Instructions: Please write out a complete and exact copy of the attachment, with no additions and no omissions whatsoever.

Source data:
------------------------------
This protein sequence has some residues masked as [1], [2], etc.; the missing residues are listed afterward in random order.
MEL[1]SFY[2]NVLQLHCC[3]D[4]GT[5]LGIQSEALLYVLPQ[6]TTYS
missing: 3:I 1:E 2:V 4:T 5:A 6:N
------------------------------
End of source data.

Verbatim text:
This protein sequence has some residues masked as [1], [2], etc.; the missing residues are listed afterward in random order.
MEL[1]SFY[2]NVLQLHCC[3]D[4]GT[5]LGIQSEALLYVLPQ[6]TTYS
missing: 3:I 1:E 2:V 4:T 5:A 6:N